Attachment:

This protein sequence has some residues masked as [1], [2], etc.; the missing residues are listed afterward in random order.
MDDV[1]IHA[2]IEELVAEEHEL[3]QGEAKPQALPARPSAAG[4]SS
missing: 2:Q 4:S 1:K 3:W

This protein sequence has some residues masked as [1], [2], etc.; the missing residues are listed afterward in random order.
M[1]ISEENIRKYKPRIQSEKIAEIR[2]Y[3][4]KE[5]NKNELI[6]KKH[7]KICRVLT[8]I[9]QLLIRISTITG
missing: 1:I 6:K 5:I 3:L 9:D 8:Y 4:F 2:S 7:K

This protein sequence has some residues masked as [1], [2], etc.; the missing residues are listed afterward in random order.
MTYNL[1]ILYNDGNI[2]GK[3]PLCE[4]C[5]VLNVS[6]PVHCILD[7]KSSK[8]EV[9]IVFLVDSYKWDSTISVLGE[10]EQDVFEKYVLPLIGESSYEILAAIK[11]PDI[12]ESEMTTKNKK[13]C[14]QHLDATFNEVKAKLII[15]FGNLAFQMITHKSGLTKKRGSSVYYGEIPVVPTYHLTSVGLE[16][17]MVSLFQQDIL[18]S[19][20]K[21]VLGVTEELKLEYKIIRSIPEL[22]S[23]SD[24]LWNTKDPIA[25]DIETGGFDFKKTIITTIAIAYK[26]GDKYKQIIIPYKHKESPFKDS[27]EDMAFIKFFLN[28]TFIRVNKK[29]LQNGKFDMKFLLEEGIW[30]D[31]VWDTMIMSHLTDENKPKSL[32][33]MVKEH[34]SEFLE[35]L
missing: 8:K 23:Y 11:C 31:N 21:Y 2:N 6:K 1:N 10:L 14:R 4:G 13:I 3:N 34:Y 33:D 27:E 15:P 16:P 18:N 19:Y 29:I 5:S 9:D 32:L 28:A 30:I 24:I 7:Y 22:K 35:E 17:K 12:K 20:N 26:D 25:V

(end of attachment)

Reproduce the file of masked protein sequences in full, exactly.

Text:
This protein sequence has some residues masked as [1], [2], etc.; the missing residues are listed afterward in random order.
MDDV[1]IHA[2]IEELVAEEHEL[3]QGEAKPQALPARPSAAG[4]SS
missing: 2:Q 4:S 1:K 3:W

This protein sequence has some residues masked as [1], [2], etc.; the missing residues are listed afterward in random order.
M[1]ISEENIRKYKPRIQSEKIAEIR[2]Y[3][4]KE[5]NKNELI[6]KKH[7]KICRVLT[8]I[9]QLLIRISTITG
missing: 1:I 6:K 5:I 3:L 9:D 8:Y 4:F 2:S 7:K

This protein sequence has some residues masked as [1], [2], etc.; the missing residues are listed afterward in random order.
MTYNL[1]ILYNDGNI[2]GK[3]PLCE[4]C[5]VLNVS[6]PVHCILD[7]KSSK[8]EV[9]IVFLVDSYKWDSTISVLGE[10]EQDVFEKYVLPLIGESSYEILAAIK[11]PDI[12]ESEMTTKNKK[13]C[14]QHLDATFNEVKAKLII[15]FGNLAFQMITHKSGLTKKRGSSVYYGEIPVVPTYHLTSVGLE[16][17]MVSLFQQDIL[18]S[19][20]K[21]VLGVTEELKLEYKIIRSIPEL[22]S[23]SD[24]LWNTKDPIA[25]DIETGGFDFKKTIITTIAIAYK[26]GDKYKQIIIPYKHKESPFKDS[27]EDMAFIKFFLN[28]TFIRVNKK[29]LQNGKFDMKFLLEEGIW[30]D[31]VWDTMIMSHLTDENKPKSL[32][33]MVKEH[34]SEFLE[35]L
missing: 8:K 23:Y 11:C 31:N 21:Y 2:N 6:K 1:N 10:L 14:R 4:G 13:I 3:N 34:Y 33:D 27:E 15:P 16:P 18:N 19:Y 29:I 5:S 9:D 32:L 28:A 30:I 24:I 7:Y 22:K 35:E 17:K 12:K 20:N 26:D 25:V